Dodge Daytona Shelby Turbo2 (1989-1990)

This is definitely another one of my faves here. Similar to the earlier Shelby Z, it had all the goodies. 4 wheel disc brakes, upgraded race suspension, ground effects kit, custom hood boasting the turbo intercooled motor, 174hp and 200lb-ft of torque. The 1989 model year had many upgrades over the previous year. A new turbo that decreased turbo lag, completely redesigned race inspired interior, and 210lb-ft of torque.

Dodge Shadow Competition (1989-1990)

This car was a package based on the Dodge Shadow. It utilized a variety of parts from the other Shelby cars but did not bear the Shelby name or badge.

Dodge Spirit RT (1991-1992)

Another vehicle using parts from the Shelby cars but did not actually receive a Shelby model designation. This little guy rocked a turbo 2.2L 4-cylinder with a Lotus cylinder head which cranked out 224hp and 217lb-ft! It did not receive any exterior Shelby treatments, making it a sleeper for sure.

1991 Dodge Daytona Shelby IROC (1991)

This one brought in a new powertrain configuration with a 2.5L 4-cylinder making slightly more torque but slightly less horsepower. Wrapped up in the signature Shelby ground effects kit she was a looker.

Dodge IROC RT (1992-1993)

This marked the final run of the beloved Daytona. It used a 2.2L Turbo III motor that came from the Spirit RT

Shelby had his own special series of cars based on all the models listed above that he sold in limited quantities. Shelby purchased the vehicles from Dodge and modified them himself and sold them solely as Shelby vehicles. This allowed a little more freedom from living under the constraints OEMs sometimes have to work within.  My favorite from these projects was the 1989 Shelby Dakota. The Dakota was offered from Dodge with the option of a 4-cylinder or 6-Cylinder.  After all, it WAS the compact pickup truck. Shelby took the 318 CID V8 that was used in the full size trucks and crammed it into this tiny guy.  Red or white, those were your color options. It featured a cool graphics package and fiberglass light bar mount in the bed.

Shelby was also involved in several prototype/concept cars that never made it to production. He had early involvement with the Dodge Viper, which did make it to production. He became ill shortly after the project started and had little involvement after that.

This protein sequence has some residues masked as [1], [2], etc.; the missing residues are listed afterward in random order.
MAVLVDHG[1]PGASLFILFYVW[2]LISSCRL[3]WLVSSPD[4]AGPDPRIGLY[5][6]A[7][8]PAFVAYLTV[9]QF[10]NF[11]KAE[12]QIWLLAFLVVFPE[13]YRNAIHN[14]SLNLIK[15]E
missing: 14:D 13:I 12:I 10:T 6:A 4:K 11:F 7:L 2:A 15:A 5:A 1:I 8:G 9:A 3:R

A man after my own heart, he took something that worked fine, and made it work ‘finer’. Made it more fun, made it more exciting, and made it more enthusiast-geared. Carroll Shelby managed to make “economy” great again, turning out some really special gems during a decade where performance wasn’t a big focus for most American cars. These cars probably won’t ever be huge collectible cars like the muscle cars of the ’70s. They are however, hard to find and not easy to bring back to life with so few parts available for them. Being born in ‘79, I’m too young to know the muscle cars, the Dodge-Shelby of the ’80s are what originally sparked my interest and love for Dodge. They showed what you can do with an “everyday” car and make it sporty, quick, competitive, and turn it from a mode of transportation to a passion.

You can still find these cars out on the tracks today! They might be few and far between, but they are out there. Most of them even still have a tiny little 4-cylinder motor with a little turbo powering, but putting out impressive numbers on the track.

I absolutely love that guys are still messing with these cars 30 years later and taking people by surprise. I think it really shows how cool these cars actually were.

Check out this video below by my friend TalonTSi97 of some of these cars in action earlier this year.  As you can tell by his channel name, he has an eye for the oddball gems of community and catches all sorts of cool cars at the drag strip. Maybe something to talk about soon: the ’90s and the other partnerships that produced some even more cool cars?!